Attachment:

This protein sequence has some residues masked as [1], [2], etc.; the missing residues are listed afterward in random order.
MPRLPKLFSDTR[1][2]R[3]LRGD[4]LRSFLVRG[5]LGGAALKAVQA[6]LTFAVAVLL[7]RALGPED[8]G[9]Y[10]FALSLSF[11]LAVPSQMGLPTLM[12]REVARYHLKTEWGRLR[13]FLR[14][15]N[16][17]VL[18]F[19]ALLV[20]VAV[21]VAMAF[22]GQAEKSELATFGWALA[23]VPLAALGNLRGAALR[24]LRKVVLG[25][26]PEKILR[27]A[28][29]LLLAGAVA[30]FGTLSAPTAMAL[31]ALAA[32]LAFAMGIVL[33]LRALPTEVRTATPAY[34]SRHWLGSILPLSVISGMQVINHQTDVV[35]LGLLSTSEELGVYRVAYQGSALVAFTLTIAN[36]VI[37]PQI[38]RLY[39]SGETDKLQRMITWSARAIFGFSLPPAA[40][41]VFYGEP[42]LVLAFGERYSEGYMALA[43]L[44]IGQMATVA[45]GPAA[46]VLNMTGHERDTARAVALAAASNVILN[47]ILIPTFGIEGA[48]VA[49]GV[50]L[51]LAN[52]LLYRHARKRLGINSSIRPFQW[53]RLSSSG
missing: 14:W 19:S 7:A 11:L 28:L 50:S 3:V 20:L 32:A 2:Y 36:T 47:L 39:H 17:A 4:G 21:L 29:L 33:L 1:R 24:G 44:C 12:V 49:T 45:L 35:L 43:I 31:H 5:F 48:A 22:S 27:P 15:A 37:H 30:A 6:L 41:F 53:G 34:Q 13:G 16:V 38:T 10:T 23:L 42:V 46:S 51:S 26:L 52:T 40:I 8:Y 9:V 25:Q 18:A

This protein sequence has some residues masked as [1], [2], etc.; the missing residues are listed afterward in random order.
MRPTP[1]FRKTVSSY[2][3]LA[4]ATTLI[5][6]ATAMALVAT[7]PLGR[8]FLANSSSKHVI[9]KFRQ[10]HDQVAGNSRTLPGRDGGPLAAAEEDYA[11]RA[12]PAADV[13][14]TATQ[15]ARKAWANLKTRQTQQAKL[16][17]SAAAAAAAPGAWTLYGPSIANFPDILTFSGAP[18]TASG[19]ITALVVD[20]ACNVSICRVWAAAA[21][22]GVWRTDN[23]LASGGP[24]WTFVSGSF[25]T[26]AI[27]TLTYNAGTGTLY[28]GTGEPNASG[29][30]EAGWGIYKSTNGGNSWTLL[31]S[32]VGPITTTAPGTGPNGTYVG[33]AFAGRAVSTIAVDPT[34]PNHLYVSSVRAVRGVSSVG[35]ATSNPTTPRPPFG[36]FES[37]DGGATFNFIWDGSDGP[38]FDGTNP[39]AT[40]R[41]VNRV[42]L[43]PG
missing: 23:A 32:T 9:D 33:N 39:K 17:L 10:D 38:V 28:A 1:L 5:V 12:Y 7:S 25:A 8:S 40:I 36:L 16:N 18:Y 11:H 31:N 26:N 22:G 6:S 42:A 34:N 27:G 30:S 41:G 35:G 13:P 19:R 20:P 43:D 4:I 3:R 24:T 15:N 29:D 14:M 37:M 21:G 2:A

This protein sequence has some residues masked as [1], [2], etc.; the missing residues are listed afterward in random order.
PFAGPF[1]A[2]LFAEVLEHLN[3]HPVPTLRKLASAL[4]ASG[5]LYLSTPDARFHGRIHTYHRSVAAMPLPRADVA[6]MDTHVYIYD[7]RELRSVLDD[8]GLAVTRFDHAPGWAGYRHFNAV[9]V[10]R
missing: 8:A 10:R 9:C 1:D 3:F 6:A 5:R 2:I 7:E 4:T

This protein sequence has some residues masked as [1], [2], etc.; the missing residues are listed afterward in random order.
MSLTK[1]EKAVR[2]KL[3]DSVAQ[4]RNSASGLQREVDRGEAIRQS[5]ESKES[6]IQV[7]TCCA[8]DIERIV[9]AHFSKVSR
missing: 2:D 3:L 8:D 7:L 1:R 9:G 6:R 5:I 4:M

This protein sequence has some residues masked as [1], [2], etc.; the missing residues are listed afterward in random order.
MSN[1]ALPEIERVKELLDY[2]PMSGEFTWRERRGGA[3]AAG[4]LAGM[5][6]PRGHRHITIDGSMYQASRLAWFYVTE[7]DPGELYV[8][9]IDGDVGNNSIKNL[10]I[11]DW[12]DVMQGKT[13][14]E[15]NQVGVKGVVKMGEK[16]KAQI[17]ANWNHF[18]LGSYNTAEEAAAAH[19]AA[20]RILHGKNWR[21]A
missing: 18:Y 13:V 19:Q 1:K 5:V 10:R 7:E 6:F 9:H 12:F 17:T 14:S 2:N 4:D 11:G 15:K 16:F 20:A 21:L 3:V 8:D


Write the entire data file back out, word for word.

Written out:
This protein sequence has some residues masked as [1], [2], etc.; the missing residues are listed afterward in random order.
MPRLPKLFSDTR[1][2]R[3]LRGD[4]LRSFLVRG[5]LGGAALKAVQA[6]LTFAVAVLL[7]RALGPED[8]G[9]Y[10]FALSLSF[11]LAVPSQMGLPTLM[12]REVARYHLKTEWGRLR[13]FLR[14][15]N[16][17]VL[18]F[19]ALLV[20]VAV[21]VAMAF[22]GQAEKSELATFGWALA[23]VPLAALGNLRGAALR[24]LRKVVLG[25][26]PEKILR[27]A[28][29]LLLAGAVA[30]FGTLSAPTAMAL[31]ALAA[32]LAFAMGIVL[33]LRALPTEVRTATPAY[34]SRHWLGSILPLSVISGMQVINHQTDVV[35]LGLLSTSEELGVYRVAYQGSALVAFTLTIAN[36]VI[37]PQI[38]RLY[39]SGETDKLQRMITWSARAIFGFSLPPAA[40][41]VFYGEP[42]LVLAFGERYSEGYMALA[43]L[44]IGQMATVA[45]GPAA[46]VLNMTGHERDTARAVALAAASNVILN[47]ILIPTFGIEGA[48]VA[49]GV[50]L[51]LAN[52]LLYRHARKRLGINSSIRPFQW[53]RLSSSG
missing: 14:W 19:S 7:A 11:L 28:L 50:S 3:V 20:L 32:A 2:Y 36:T 47:L 39:H 17:A 4:G 21:L 29:L 33:L 1:R 24:G 44:C 12:V 49:T 45:L 35:L 43:I 31:H 5:F 48:A 22:S 27:P 15:A 37:H 30:A 6:L 41:F 53:G 34:Q 13:G 16:V 38:T 10:T 23:L 42:V 46:S 51:S 26:L 52:T 40:I 8:Y 9:V 25:Q 18:A

This protein sequence has some residues masked as [1], [2], etc.; the missing residues are listed afterward in random order.
MRPTP[1]FRKTVSSY[2][3]LA[4]ATTLI[5][6]ATAMALVAT[7]PLGR[8]FLANSSSKHVI[9]KFRQ[10]HDQVAGNSRTLPGRDGGPLAAAEEDYA[11]RA[12]PAADV[13][14]TATQ[15]ARKAWANLKTRQTQQAKL[16][17]SAAAAAAAPGAWTLYGPSIANFPDILTFSGAP[18]TASG[19]ITALVVD[20]ACNVSICRVWAAAA[21][22]GVWRTDN[23]LASGGP[24]WTFVSGSF[25]T[26]AI[27]TLTYNAGTGTLY[28]GTGEPNASG[29][30]EAGWGIYKSTNGGNSWTLL[31]S[32]VGPITTTAPGTGPNGTYVG[33]AFAGRAVSTIAVDPT[34]PNHLYVSSVRAVRGVSSVG[35]ATSNPTTPRPPFG[36]FES[37]DGGATFNFIWDGSDGP[38]FDGTNP[39]AT[40]R[41]VNRV[42]L[43]PG
missing: 23:A 32:T 9:D 33:N 39:K 17:L 10:D 38:V 28:A 1:L 5:V 12:Y 7:S 25:A 8:S 40:I 36:L 16:N 18:Y 11:H 31:N 26:N 22:G 6:S 42:A 34:N 27:G 30:S 41:G 35:G 13:P 19:R 20:P 43:D 4:I 3:R 24:T 15:N 29:D 14:M 37:M 21:G 2:A

This protein sequence has some residues masked as [1], [2], etc.; the missing residues are listed afterward in random order.
PFAGPF[1]A[2]LFAEVLEHLN[3]HPVPTLRKLASAL[4]ASG[5]LYLSTPDARFHGRIHTYHRSVAAMPLPRADVA[6]MDTHVYIYD[7]RELRSVLDD[8]GLAVTRFDHAPGWAGYRHFNAV[9]V[10]R
missing: 8:A 10:R 9:C 1:D 3:F 6:A 5:R 2:I 7:E 4:T

This protein sequence has some residues masked as [1], [2], etc.; the missing residues are listed afterward in random order.
MSLTK[1]EKAVR[2]KL[3]DSVAQ[4]RNSASGLQREVDRGEAIRQS[5]ESKES[6]IQV[7]TCCA[8]DIERIV[9]AHFSKVSR
missing: 2:D 3:L 8:D 7:L 1:R 9:G 6:R 5:I 4:M

This protein sequence has some residues masked as [1], [2], etc.; the missing residues are listed afterward in random order.
MSN[1]ALPEIERVKELLDY[2]PMSGEFTWRERRGGA[3]AAG[4]LAGM[5][6]PRGHRHITIDGSMYQASRLAWFYVTE[7]DPGELYV[8][9]IDGDVGNNSIKNL[10]I[11]DW[12]DVMQGKT[13][14]E[15]NQVGVKGVVKMGEK[16]KAQI[17]ANWNHF[18]LGSYNTAEEAAAAH[19]AA[20]RILHGKNWR[21]A
missing: 18:Y 13:V 19:Q 1:K 5:V 10:R 7:E 6:F 9:H 12:F 17:T 14:S 2:N 4:D 11:G 15:K 16:F 20:A 21:L 3:V 8:D